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San Diego Researcher Troubled Over Trump’s Withdrawal From Paris Climate Pact

Photo credit: Associated Press

The sun rises over the Atlantic Ocean, Saturday, April 8, 2017.

“There’s going to be at some point a cascade of events that happen that we’re not going to be able to just hit rewind,” said Kimberly Prather, distinguished chair in Atmospheric Chemistry at UC San Diego.

President Donald Trump’s decision to withdraw from the landmark Paris climate agreement has set off strong reactions in San Diego’s science community.

“My first reaction was sad because it just sends such a statement,” said Kimberly Prather, distinguished chair in Atmospheric Chemistry at UC San Diego and director of the center. “But then my next reaction is 'We can do this. We still can do this. I’m not ready to give up,'” she said.

Prather sees the agreement as a worldwide pledge to care for the planet. She said Trump's message is troubling.

"Will the public wonder, 'Oh does this mean climate change isn't really happening?'" she said.

Prather studies the effects on the climate of atmospheric aerosols, tiny particles that seed clouds and control how much of the sun’s heat makes it through the atmosphere. Some particles are created naturally from desert dust or ocean sea spray, but increasing amounts are human-made in the form of soot from car exhaust and other pollutants. The particles play a major role in impacting weather patterns and temperatures.

San Diego Researcher Troubled Over Trump's Withdrawal From Paris Climate Pact

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“We’re seeing a lot of evidence of where water is falling in one place and nothing is falling somewhere else,” Prather said. “And we believe that has something to do with the particles that are actually seeding the clouds.”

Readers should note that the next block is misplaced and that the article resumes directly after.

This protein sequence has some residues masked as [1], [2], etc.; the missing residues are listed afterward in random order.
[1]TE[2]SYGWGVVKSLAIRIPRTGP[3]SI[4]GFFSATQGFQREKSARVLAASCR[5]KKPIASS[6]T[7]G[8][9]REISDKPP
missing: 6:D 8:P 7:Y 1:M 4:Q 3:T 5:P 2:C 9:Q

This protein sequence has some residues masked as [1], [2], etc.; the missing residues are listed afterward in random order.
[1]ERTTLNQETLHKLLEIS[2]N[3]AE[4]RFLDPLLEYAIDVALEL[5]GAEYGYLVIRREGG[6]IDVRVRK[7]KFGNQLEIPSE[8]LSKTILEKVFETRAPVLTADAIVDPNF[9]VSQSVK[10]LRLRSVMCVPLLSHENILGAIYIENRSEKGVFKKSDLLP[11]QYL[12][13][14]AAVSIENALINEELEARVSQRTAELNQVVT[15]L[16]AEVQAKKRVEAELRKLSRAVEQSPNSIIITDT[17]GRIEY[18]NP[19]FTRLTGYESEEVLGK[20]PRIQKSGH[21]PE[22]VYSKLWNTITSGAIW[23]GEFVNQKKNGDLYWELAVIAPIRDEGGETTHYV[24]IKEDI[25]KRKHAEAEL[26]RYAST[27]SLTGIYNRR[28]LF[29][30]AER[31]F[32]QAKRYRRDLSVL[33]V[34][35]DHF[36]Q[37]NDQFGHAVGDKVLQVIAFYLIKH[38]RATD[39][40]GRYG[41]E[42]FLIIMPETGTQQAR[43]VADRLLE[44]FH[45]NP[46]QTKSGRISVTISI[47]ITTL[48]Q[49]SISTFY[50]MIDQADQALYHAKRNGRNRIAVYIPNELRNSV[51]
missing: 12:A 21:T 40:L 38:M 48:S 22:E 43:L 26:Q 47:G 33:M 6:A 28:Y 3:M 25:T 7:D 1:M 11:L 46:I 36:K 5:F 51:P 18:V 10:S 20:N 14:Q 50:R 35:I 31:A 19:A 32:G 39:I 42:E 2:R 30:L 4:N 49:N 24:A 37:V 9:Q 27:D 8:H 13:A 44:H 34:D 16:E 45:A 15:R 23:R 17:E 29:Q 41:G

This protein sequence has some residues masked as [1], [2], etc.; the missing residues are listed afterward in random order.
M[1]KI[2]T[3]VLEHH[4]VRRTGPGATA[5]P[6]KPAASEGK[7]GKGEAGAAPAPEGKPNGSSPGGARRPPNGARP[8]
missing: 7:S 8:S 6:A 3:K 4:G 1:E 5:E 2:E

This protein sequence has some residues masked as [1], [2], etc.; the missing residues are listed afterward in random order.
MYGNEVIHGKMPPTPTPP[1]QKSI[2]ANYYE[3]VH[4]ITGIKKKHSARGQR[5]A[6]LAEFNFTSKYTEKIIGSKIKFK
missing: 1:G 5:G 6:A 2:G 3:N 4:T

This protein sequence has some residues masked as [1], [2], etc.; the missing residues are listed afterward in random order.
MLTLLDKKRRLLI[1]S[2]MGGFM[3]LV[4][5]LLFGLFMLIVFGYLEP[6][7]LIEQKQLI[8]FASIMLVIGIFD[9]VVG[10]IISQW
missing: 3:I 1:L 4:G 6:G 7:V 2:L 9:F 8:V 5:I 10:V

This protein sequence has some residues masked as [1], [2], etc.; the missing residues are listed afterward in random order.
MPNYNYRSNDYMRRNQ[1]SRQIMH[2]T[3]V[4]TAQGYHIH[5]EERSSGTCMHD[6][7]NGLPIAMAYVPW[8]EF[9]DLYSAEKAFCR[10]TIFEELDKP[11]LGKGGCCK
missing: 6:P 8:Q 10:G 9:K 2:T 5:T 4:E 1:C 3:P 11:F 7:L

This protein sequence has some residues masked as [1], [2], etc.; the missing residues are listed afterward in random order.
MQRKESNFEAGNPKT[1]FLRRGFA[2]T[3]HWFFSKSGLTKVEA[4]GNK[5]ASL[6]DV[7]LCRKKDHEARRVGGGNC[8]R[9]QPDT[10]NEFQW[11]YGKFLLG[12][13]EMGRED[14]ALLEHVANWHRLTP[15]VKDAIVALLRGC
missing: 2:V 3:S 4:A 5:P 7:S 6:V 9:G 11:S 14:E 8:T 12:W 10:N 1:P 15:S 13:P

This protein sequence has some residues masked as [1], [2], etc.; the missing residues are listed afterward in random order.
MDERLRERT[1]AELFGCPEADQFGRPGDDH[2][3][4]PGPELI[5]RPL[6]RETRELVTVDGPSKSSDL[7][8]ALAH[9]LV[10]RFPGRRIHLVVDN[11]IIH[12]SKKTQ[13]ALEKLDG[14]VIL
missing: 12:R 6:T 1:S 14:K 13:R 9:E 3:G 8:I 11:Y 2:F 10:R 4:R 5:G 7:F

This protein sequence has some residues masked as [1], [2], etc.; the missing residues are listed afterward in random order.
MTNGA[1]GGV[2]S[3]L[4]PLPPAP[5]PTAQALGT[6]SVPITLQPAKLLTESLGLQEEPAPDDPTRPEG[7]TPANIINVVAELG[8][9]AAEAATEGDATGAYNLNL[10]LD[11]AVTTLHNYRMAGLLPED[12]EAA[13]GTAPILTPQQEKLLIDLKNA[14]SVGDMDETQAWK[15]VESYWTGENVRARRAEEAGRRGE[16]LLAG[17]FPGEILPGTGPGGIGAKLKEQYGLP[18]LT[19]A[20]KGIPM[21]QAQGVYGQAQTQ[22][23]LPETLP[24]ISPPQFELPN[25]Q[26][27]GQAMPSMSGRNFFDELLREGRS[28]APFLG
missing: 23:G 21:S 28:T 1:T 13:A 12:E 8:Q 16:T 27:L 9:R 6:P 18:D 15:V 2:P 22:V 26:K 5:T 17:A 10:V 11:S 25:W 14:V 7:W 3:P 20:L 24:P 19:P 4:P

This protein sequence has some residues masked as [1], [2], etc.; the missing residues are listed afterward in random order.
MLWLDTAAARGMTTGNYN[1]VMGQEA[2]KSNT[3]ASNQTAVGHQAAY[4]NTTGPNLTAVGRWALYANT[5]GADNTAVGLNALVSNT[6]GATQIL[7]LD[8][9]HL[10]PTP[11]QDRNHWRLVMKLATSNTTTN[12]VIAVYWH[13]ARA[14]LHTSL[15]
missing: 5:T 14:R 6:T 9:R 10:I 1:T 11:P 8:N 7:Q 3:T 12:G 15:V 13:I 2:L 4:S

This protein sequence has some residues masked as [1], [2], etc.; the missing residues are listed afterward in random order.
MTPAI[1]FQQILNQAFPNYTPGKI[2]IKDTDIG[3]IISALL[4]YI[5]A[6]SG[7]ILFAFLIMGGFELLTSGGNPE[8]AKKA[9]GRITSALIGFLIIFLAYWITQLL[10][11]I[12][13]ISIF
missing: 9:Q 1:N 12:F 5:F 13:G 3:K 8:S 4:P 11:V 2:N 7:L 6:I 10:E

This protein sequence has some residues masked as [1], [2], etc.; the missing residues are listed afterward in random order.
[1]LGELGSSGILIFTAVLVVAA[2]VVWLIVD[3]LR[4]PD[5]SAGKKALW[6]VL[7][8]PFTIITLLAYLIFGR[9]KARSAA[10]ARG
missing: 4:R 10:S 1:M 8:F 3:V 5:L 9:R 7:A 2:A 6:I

Aerosols can affect Earth’s temperature in a shorter timeframe than greenhouse gases, she said, which is leading to an urgent and growing threat.

“We used to say we’re worried about changes happening for our kids and our grandkids. We’re seeing the changes now,” she said. "You feel the changes. It's warmer."

“There’s going to be at some point a cascade of events that happen that we’re not going to be able to just hit rewind,” Prather warned. “We already are seeing a lot more flooding a lot more droughts, a lot more heatwaves, a lot more extreme weather.”

Prather said the warming earth can be compared to a person with a fever who starts to feel lousy and then one symptom leads to another.

“The planet is trying so hard to keep things in equilibrium, to keep it in that narrow temperature range,” she said. “But we’re already pushing it out where it’s not comfortable. You can see signs of that. And so the concern is once it gets out of whack, then you have a shutdown, you have the chaos. The things that you just can’t stop quickly.”

Prather is urging people and local governments to continue to do their part to reduce pollutants.

“We don’t have to wait for the government to tell us what to do,” Prather said. “People are going to keep doing the right thing.”

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